BOISE (Idaho Statesman) – If you went to parties in high school, it generally didn’t take very long to figure out which kind of student everyone was: one who didn’t drink, one whose parents thought they didn’t drink, one who was allowed to drink, and one who could only drink with their parents.
No matter which kind of parents you had, you could tell who was who by hanging out with them one time.
But have you ever wondered about the legality behind parents who let their teenagers drink with them?
CAN IDAHO MINORS LEGALLY DRINK?
It turns out it is entirely legal in Idaho for a minor, aged younger than 21, to possess alcohol under their parent or guardian’s permission and supervision while in a private residence, but it is still illegal to consume it. The law also states that minors possessing alcohol with a parent or guardian are limited to beer and wine.
But it would be illegal to extend that courtesy to their child’s friends. Only with a parent or legal guardian’s permission and supervision is underage alcohol possession allowed in Idaho.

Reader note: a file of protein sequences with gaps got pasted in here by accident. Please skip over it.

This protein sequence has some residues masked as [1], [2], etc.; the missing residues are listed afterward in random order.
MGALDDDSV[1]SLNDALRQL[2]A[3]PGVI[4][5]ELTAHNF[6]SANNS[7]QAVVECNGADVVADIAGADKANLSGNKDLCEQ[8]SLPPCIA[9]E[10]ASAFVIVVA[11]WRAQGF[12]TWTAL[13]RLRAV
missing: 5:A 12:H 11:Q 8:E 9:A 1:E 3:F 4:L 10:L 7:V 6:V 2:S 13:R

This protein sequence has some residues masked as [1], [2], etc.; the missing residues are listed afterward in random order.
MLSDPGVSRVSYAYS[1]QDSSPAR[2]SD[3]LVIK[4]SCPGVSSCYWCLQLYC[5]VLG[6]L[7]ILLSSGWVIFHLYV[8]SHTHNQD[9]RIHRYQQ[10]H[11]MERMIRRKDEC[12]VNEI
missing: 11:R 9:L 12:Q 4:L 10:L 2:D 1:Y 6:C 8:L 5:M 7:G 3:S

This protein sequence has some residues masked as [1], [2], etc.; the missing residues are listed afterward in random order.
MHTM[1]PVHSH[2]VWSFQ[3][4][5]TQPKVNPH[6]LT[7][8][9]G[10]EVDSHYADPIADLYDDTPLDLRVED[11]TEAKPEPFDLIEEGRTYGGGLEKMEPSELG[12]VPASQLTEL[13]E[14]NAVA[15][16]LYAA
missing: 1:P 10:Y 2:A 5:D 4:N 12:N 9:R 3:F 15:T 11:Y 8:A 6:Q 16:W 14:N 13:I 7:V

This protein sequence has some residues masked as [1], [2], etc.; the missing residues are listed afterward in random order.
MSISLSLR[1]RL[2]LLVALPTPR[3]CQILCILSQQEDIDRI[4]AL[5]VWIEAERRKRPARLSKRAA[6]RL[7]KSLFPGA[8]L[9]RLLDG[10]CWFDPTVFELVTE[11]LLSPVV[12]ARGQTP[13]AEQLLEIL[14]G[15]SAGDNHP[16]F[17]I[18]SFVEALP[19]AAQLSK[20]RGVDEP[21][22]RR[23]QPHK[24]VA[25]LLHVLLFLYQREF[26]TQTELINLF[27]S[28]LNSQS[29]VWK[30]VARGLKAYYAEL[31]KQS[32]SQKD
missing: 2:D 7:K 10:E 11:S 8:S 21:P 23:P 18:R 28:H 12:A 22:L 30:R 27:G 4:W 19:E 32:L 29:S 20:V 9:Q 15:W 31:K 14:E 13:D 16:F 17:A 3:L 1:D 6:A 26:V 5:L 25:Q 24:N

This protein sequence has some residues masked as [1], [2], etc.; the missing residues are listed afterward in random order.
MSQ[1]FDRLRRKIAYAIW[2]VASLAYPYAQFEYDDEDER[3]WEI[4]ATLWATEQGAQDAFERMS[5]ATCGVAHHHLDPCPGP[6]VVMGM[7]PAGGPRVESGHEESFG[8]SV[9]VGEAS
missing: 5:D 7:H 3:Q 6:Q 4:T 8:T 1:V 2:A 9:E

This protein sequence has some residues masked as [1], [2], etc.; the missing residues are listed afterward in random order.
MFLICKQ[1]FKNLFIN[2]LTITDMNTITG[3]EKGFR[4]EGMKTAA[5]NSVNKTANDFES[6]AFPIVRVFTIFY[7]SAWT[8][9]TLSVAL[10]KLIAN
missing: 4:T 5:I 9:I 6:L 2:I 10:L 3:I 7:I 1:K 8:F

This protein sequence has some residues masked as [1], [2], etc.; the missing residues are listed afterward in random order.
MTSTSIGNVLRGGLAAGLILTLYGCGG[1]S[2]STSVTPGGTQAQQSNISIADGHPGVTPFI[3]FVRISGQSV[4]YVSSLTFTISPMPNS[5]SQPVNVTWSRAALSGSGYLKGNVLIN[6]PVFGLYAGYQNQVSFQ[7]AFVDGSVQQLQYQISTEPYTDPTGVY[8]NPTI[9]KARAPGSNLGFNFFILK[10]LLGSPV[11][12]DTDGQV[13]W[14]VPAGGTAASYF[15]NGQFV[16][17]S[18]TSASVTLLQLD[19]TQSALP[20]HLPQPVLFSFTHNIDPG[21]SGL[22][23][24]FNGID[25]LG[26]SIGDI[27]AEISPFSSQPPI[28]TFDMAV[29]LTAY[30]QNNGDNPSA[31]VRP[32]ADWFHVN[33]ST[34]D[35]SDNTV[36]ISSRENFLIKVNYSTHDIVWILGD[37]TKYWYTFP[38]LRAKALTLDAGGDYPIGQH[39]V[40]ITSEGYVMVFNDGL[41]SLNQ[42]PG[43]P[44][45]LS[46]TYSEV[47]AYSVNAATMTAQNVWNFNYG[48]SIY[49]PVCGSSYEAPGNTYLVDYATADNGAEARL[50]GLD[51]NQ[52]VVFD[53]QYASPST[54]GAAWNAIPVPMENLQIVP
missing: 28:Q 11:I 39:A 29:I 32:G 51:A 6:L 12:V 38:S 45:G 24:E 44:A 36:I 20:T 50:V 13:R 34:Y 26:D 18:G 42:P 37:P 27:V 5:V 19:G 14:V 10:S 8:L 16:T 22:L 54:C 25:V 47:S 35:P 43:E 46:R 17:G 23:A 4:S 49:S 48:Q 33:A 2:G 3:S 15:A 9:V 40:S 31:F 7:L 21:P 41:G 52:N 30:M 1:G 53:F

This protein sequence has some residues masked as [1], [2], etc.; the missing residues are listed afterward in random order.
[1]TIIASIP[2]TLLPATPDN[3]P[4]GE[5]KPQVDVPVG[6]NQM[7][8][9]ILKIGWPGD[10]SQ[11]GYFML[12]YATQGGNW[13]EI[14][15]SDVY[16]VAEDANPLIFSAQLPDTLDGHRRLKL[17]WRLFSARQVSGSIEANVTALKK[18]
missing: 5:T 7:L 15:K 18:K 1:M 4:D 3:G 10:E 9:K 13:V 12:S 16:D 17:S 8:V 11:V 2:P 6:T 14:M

This is outlined by state law, and failing to abide by them is considered a misdemeanor.
Idaho also has a zero-tolerance policy on minors possessing or even being under the influence of alcohol in public, according to the Alcohol Policy Information System, a government-run tool for alcohol research and information.
Idaho is also one of just five states that do not offer exemptions for minors drinking alcohol for religious, medicinal or research purposes. The other four states are Alabama, Arkansas, New Hampshire and West Virginia.
PENALTIES FOR UNDERAGE DRINKING IN IDAHO
While it may be safe for minors to possess beer and wine with their parents, Idaho is still one of the strictest states for underage alcohol consumption. For example, Idaho’s neighbor, Washington, makes exceptions for medicinal purposes, religious context and viticulture education and research.
The Evergreen State lets underage viticulture students — those studying grapevine cultivation — taste wine for educational purposes.
Outside of what’s allowed by law, a first-time offender will receive an infraction, which in Idaho entails a fine of up to $300 but does not constitute a crime or criminal record.
A second violation will result in a misdemeanor punishable by a fine of no more than $2,000 and up to 30 days in jail. A third or more offense is punishable by up to $3,000 in fines and up to 60 days in jail.